All robotic assisted donor nephrectomies were performed by two board certified urologic and transplant surgeon specialists using the da Vinci® Si Surgical System. As described earlier (17), the patient was placed in a left or right 45° lateral decubitus position, depending on the nephrectomy side. Following the team-timeout, under general anesthesia and sterile conditions, the 12mm camera trocar was placed on the hemiclavear line, next to the umbilicus. Capnoperitoneum was maintained at 12 mmHg. The 3 trocars (8 mm) for the robotic arms were subsequently placed in an imaginary semicircular line equidistant to the camera. Another 12 mm trocar used by the assistant for suction-irrigation, introduction and removal of suture materials and clip application was placed in the lower lateral abdomen. The “docking maneuver”, which virtually means connecting the robotic arms with all trocars, was performed after the robot was positioned lateral at the backside of the donor. Standard instruments used for all operations comprised hot shears (MSC), fenestrated bipolar forceps, Cadiere forceps and a large SutureCut needle driver (Endowrist®, Intuitive Surgical).
In short, for left donor nephrectomy (LDN) the descending colon was mobilized and displaced medially to allow opening of the Gerota’s fascia. In a first step the ureter was identified at the level of the iliac axis and dissected free up to the lower pole of the kidney preserving the periureteral tissue commonly known as “golden triangle”. After dissection of the lateral and posterior region of the kidney the renal vein was dissected free until its outlet into the inferior vena cava, and its branches (lumbar, gonadal and adrenal) are clipped and transected free. In a subsequent step the renal artery was identified and dissected free up to the level of its aortic origin. When the kidney was completely mobilized the ureter got clipped with one hemlock clip and was divided leaving the clip in situ. Subsequently the kidney was placed into an endobag for extraction. Before removal of the wrapped kidney through a Pfannenstiel or Rutherford-Morrison incision, the renal artery and renal vein was either double clipped with locking hemlock clips (Video 1) or addressed by one locking hemlock clip and one non-transfixing ligature (Vicryl 3-0).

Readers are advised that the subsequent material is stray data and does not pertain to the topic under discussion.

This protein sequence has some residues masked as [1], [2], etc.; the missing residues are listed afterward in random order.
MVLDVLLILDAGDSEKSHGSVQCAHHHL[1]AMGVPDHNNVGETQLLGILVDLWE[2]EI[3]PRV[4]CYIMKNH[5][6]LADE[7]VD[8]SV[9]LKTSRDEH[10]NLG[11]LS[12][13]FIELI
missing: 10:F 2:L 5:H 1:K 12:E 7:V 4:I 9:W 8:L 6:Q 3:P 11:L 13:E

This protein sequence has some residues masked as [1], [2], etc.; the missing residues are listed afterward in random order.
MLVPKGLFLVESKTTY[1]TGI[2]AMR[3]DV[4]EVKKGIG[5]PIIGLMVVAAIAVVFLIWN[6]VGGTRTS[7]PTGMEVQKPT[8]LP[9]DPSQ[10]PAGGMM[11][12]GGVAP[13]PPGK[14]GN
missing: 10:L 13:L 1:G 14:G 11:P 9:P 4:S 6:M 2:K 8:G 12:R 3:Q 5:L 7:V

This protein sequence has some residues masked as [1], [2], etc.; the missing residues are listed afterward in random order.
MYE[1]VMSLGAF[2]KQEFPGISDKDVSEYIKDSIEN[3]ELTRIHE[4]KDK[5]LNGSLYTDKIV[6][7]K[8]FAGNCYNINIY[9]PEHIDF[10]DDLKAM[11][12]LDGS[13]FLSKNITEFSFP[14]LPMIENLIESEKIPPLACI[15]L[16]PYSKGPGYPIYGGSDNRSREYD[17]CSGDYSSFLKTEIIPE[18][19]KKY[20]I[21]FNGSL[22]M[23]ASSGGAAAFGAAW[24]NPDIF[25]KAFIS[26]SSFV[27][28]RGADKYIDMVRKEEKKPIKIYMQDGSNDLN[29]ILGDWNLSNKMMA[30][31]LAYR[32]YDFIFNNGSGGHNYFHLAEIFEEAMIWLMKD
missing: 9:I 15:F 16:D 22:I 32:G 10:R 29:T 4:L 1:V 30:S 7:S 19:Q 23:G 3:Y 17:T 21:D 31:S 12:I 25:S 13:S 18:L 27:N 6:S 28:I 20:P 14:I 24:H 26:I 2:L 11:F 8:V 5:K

For right donor nephrectomy (RDN), in a similar fashion the ascending colon was mobilized and displaced medially to allow access to the Gerota’s fascia and perirenal fat. In contrast to the left side the renal vascular stalk, especially the right renal vein is shorter. Ligation and clipping close to the inferior vena cava is even more crucial for a simple and successful subsequent transplant procedure. Again, the kidney was extracted manually in an endo-bag and afterwards flushed with 200 mL of heparinized ice-cold perfusion solution (Custodiol®). Before wound closure the renal bed and vascular stumps were inspected for bleeding. All trocars were removed under direct vision during evacuation of the pneumoperitoneum and occasionally a 12 Chr. Robinson drain was inserted into the wound bed depending on the surgeon’s decision.
Data collection was performed retrospectively in context with quality inspection for all 40 consecutive RANLD. Evaluated donor parameters included, relationship to the recipient, gender, age, BMI, preoperative creatinine and GFR CDK EPI as well as vascular supply of the organ selected for donation and transplantation. Data related to the surgical procedure included operation time (operation time was defined as time between skin incision and placement of the last skin suture), warm ischemia time during the donation operation(warm ischemia time was defined as the time from renal artery clipping to the beginning of back-table perfusion), intra- and postoperative complications in terms of Clavien-Dindo classification as well as the pre- and postoperative laboratory parameters including serum creatinine (µmol/L) and glomerulus filtration rate (mL/min/1.73 m2) which were estimated using the CDK-EPI-formula. Laboratory parameters were evaluated preoperatively and at date of discharge. Furthermore, days of intermediate care unit (ICU) and length of hospital stay (LOS) were assessed.